The farm advisor also extended his irrigation knowledge beyond farms. Working with fellow UCCE advisors and specialists, Munk conducted hands-on training for school landscape staff in 2012-2013. The staff learned how to measure irrigation output, sample soil and manage water to avoid runoff and improve water quality.
“He has had a huge impact, and his work will remain instrumental in the cotton industry's survival in California as we deal with ongoing drought issues,” Isom said. “His departure will leave an empty spot in the cotton world today without a doubt!”
With increased funding from Gov. Gavin Newsom and the state Legislature, University of California Agriculture and Natural Resources is continuing to hire scientists and staff to better serve California communities. The most recent people hired for UC Cooperative Extension bring expertise in wildfire, orchard crops, grapes, small-scale farms and youth development.
Barb Satink Wolfson began in her role as UC Cooperative Extension fire advisor for Monterey, San Benito, Santa Clara and Santa Cruz counties on June 30.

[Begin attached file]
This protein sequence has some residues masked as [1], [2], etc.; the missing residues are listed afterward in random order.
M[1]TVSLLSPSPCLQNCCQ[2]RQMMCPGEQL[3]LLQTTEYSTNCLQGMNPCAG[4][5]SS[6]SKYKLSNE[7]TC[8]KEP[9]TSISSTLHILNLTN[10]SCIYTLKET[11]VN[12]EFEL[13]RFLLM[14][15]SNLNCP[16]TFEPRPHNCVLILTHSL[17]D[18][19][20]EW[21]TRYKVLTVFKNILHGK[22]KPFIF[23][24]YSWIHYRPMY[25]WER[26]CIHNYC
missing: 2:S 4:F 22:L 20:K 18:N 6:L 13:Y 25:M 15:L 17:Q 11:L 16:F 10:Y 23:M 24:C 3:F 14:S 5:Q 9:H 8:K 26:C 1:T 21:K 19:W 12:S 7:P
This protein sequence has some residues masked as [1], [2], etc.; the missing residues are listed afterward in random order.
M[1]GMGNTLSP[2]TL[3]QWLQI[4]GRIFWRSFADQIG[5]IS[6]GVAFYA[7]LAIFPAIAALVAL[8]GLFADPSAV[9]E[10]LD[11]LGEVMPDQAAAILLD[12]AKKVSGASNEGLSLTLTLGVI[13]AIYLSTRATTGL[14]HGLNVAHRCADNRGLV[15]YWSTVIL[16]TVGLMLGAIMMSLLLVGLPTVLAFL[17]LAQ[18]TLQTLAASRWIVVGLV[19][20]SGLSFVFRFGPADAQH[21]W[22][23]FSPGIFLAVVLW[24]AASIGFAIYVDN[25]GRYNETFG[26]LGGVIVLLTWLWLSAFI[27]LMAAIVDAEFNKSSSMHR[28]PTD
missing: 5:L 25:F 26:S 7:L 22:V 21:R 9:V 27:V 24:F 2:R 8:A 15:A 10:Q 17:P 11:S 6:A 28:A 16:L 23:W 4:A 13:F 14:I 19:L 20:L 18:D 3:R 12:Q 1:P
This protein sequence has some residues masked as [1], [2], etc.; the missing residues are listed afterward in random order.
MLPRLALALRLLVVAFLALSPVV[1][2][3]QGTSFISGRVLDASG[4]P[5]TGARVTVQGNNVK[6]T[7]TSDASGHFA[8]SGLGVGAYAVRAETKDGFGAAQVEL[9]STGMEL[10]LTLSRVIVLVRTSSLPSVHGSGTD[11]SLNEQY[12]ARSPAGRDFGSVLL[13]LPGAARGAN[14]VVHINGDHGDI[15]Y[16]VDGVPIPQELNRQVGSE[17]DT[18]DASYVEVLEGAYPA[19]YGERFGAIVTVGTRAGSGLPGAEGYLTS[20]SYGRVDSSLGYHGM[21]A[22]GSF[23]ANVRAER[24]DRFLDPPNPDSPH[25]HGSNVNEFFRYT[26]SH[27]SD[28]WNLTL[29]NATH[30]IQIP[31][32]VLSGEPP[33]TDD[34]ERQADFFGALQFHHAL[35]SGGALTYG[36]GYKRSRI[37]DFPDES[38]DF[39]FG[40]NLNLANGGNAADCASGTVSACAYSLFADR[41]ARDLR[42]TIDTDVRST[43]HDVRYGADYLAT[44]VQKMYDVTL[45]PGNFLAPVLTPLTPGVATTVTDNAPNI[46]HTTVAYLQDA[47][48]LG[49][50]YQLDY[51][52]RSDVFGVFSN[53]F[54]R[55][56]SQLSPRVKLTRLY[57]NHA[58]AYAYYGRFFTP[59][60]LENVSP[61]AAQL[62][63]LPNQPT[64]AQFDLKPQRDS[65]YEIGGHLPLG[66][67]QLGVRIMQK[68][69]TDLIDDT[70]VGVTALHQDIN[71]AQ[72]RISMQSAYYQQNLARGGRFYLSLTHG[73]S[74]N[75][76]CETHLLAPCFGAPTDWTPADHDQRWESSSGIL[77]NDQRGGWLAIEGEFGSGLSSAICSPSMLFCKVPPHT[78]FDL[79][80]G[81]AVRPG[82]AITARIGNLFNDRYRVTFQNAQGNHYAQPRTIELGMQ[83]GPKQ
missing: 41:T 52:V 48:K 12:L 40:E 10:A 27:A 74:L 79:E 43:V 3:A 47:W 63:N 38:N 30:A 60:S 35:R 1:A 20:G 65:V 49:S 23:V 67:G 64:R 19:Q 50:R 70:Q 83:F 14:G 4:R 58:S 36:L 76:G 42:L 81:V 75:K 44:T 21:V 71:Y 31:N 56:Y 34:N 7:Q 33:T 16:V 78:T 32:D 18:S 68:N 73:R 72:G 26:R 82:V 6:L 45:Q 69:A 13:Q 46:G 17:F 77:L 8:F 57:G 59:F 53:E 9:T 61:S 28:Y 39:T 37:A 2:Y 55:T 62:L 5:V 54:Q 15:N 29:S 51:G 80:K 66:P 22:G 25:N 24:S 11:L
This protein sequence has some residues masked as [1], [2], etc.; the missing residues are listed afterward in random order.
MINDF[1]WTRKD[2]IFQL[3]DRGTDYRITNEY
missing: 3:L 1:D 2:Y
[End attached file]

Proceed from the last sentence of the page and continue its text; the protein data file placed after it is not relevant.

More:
Her primary responsibilities include wildland fire-related research and outreach for the Central Coast region, while building trust, strong partnerships and collaborative relationships within both professional and non-professional communities.
Satink Wolfson earned her B.S. and M.S. in forestry from Northern Arizona University, and brings to UC ANR more than 20 years of fire-research and outreach experience in Arizona. Her favorite job, though, was working as a backcountry ranger in Yosemite National Park during her undergraduate years.
In her new role, Satink Wolfson hopes to address some of the questions behind the use of prescribed fire in a variety of ecosystems (such as coastal prairies and oak woodlands), and help all Central Coast communities build resilience to wildland fire so residents can live safely within fire-adapted landscapes.
Satink Wolfson, who will be based at the UCCE office in Hollister starting Aug. 1, can be reached at firstname.lastname@example.org.
Cameron Zuber has been named UC Cooperative Extension orchard crops advisor for Merced and Madera counties as of June 6. For Merced County, he will cover orchard crops such as stone fruit, walnuts and almonds, not including pistachios and figs. For Madera County, he will work with walnuts.